Category Archives: Fused Grid Applied

neighbourhood plans where the fused grid has been applied

Figure 1: A small park serves also as a connector between two streets

A Fused Grid Milestone: Red Deer, AB planning guidelines

 

has been reached in the adoption of the Fused Grid model – embedding its principles in a municipal standards book.

 

While the fused grid is being vigorously debated in planning and academic circles, as any new idea normally would, an obstacle to its implementation by pragmatic developers remained: municipal policies set on a whimsical view of what constitutes a “good neighbourhood plan”.

Figure 1: A small park serves also as a connector between two streets
Figure 1: A small park serves also as a connector between two streets

A key criterion of merit, that plans are judged by, is connectivity, which means how directly and quickly people can reach their destinations, particularly close-by destinations such as a bus or light-rail stop, a convenience store, a playground or a grade school.

Measuring connectivity can be tricky, and often not required. It can also be unfair to pedestrians. The simplest method counts the number of intersections per unit area. This usually means normal street intersections – streets that are used by cars and pedestrians.

But pedestrians would rather choose other, more direct and safer routes to get to places if they are available: paths, parks, lanes and, in urban environments, side lanes, parking lots, interior “streets”, plus-15 networks or below grade connectors. Counting intersections ignores all these other options, some of which are more pleasant than an often congested, noisy, risky and noxious street environment. 

Figure 2: Three grid-like plans with indreasing number of intersections

Apart from neglecting other options, counting intersections brings in a baggage of associations that slant the judgement of a plan. Because intersections are generally orthogonal, and because they occur most frequently in grid-like plans of older cities, the automatic, but untrue, inference is that a grid would be a better plan because it results in having many intersections. Consequently, non-grid plans are prejudged as unsuitable for good connectivity.

As it happens, more intersections do not necessarily guarantee good connectivity. For example, Figure 2 shows three grid-like plans, each with a higher count of intersections. Plan C with the highest number makes it almost impossible to find a convenient way in the north-south direction.  Where they happen is far more important than their number.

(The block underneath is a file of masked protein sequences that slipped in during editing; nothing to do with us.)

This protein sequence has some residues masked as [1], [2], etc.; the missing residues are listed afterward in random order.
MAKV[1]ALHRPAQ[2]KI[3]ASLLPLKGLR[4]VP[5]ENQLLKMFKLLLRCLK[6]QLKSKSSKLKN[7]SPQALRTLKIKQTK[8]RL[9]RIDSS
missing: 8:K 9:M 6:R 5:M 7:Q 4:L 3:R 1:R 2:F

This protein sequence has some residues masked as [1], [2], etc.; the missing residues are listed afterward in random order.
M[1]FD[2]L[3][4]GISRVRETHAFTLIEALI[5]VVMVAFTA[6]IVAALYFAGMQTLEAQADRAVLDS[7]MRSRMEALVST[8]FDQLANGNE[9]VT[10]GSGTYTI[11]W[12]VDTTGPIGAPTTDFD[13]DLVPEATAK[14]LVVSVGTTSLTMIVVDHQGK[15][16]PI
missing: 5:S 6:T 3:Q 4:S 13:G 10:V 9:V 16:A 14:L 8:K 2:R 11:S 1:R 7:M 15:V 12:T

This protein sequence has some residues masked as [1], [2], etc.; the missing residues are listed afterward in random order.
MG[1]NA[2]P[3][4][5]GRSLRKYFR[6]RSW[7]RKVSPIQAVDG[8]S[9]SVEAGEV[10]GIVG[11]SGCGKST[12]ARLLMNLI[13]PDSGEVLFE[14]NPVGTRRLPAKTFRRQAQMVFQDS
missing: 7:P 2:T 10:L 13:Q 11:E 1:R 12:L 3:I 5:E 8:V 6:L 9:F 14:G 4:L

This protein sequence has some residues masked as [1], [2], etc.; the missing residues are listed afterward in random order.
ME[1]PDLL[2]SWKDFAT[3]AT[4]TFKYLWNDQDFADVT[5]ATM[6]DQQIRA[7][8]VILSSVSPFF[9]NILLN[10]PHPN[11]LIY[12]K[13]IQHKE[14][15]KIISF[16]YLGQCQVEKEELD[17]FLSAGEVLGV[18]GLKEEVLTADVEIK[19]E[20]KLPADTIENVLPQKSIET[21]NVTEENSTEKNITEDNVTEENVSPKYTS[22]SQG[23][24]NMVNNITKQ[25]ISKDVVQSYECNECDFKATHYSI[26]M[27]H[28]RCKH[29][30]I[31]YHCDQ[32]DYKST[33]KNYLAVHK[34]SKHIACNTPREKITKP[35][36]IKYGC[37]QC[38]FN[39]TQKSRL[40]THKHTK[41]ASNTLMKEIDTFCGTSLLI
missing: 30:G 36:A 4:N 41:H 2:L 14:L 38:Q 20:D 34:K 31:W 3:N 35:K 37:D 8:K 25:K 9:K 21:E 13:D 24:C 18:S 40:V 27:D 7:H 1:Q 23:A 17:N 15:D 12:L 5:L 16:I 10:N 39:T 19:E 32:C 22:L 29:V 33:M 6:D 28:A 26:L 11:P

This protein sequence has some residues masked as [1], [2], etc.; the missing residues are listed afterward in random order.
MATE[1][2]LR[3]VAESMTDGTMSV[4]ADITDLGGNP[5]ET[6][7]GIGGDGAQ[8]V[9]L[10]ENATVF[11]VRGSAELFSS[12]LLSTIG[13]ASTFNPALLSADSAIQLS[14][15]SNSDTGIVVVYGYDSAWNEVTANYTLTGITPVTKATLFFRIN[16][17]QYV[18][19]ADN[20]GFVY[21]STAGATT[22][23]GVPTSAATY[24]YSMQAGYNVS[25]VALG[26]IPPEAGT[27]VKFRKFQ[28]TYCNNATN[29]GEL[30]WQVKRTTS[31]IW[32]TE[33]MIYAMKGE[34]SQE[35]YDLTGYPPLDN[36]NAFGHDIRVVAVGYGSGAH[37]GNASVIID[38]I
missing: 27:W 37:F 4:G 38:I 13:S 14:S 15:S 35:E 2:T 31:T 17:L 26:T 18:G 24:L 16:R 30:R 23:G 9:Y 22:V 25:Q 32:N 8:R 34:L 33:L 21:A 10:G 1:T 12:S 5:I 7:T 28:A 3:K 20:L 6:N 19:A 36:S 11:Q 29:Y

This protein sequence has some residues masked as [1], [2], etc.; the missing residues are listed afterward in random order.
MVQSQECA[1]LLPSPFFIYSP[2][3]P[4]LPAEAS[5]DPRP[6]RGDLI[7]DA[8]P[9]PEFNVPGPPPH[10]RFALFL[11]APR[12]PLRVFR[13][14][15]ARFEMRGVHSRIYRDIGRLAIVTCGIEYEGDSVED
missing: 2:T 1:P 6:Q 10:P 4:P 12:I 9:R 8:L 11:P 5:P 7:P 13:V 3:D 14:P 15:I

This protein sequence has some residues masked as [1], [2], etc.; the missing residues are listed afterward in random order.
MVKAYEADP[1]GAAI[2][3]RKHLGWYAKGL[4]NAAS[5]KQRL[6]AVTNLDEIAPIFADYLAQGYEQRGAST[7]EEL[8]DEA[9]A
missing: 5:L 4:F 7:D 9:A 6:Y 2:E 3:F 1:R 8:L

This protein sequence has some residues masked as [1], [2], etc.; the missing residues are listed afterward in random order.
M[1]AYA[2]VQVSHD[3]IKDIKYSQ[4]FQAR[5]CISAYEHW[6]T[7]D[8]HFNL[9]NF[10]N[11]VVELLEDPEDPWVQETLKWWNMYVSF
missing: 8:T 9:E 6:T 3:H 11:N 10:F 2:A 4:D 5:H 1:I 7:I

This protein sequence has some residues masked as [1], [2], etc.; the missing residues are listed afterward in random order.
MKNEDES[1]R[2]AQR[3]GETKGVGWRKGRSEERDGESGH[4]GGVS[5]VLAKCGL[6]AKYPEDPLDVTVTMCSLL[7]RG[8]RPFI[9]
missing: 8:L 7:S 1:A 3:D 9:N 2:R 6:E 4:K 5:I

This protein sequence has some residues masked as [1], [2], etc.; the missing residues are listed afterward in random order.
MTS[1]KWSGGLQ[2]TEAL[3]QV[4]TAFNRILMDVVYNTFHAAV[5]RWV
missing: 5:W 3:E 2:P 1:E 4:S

Rather than starting with a a vague notion of the “good plan” or by counting intersections that neglect certain options of movement, why not keep in sight the objective – directness and ease of reaching a destination – and measure the performance of a given plan. 

That is exactly what the Red Deer Community Planning Guidelines and Standards   book does. It says under interconnectivity: Where a dead end street, P-loop crescent or a curvilinear collector roadway increases the distance of indirect travel for alternative transportation modes the neighbourhood design must provide a short cut for these travel modes via park linkages or walkways. A lane is not an acceptable short cut for this purpose.”

Figure 3: A park that functions as a connector displacing a previous street

And it clarifies in footnotes what is meant by each alternative approach to laying out a neighbourhood as, in the case of the fused grid: “Fused Grid Street Pattern: Within a modified grid of expressways and arterial roadways, on the quarter section level this pattern consists of a modified grid of collector roadways and green spaces to connect cul-de-sac ends, thereby improving local level connectivity for non-motorized travel. This helps reduce automobile use for local destinations and improves community livability.”    

In this light figure 4, a Fused Grid neighbourhood pattern illustration, would perfectly match the intentions of the guidelines.  

 Other plans by developers also move in the same direction and accomplish the goal of connectivity as implied in the guidelines – via paths and parks

This innovative code goes beyond stereotypes and introduces performance, not configuration, as the prime criterion for a well-connected neighbourhood.

A sensible lead to follow. 

Children are the most frequent occupants of streets followe by adults. Cars are rare and transient.

Learning from the Laureates

Read any magazine, report, newspaper or municipal pamphlet and you are likely to run multiple times into a word pair that almost lost its meaning because of frequent and careless repetition – “sustainable development”.  Just as frequently another brand label is used, often to stand for the same idea –“smart growth”.

While principles, policies and guidelines proliferate, examples that put them in practice are rare. In fact, there are fewer than it seems from the press coverage because numerous developments claim the brand but lack the essential attributes to deserve it. And then there is the issue of extent – “one swallow does not make a summer…” Some projects simply stop at one good idea.  With an overflow of claims and labels, it becomes next to impossible to decipher which the “must have” elements are that can put a project in the advanced rank. That’s when you turn to the laureates.

Children are the most frequent occupants of streets followe by adults. Cars are rare and transient.

Few projects have been recognized internationally multiple times for the bold, decisive steps they took, even against prevailing wisdom, as this one: Vauban, a suburb of Freiburg, Germany, one of the most renown and acclaimed recent developments. Let’s make a virtual pilgrimage.

Vauban’s creators recognize that reducing consumption of all dwindling resources is the cornerstone of environmental sustainability: doing more with less. Energy use is the obvious place to start and driving dominates the consumption pie chart; normally, driving uses as much or more as all other household energy needs combined, incredible as it may seem.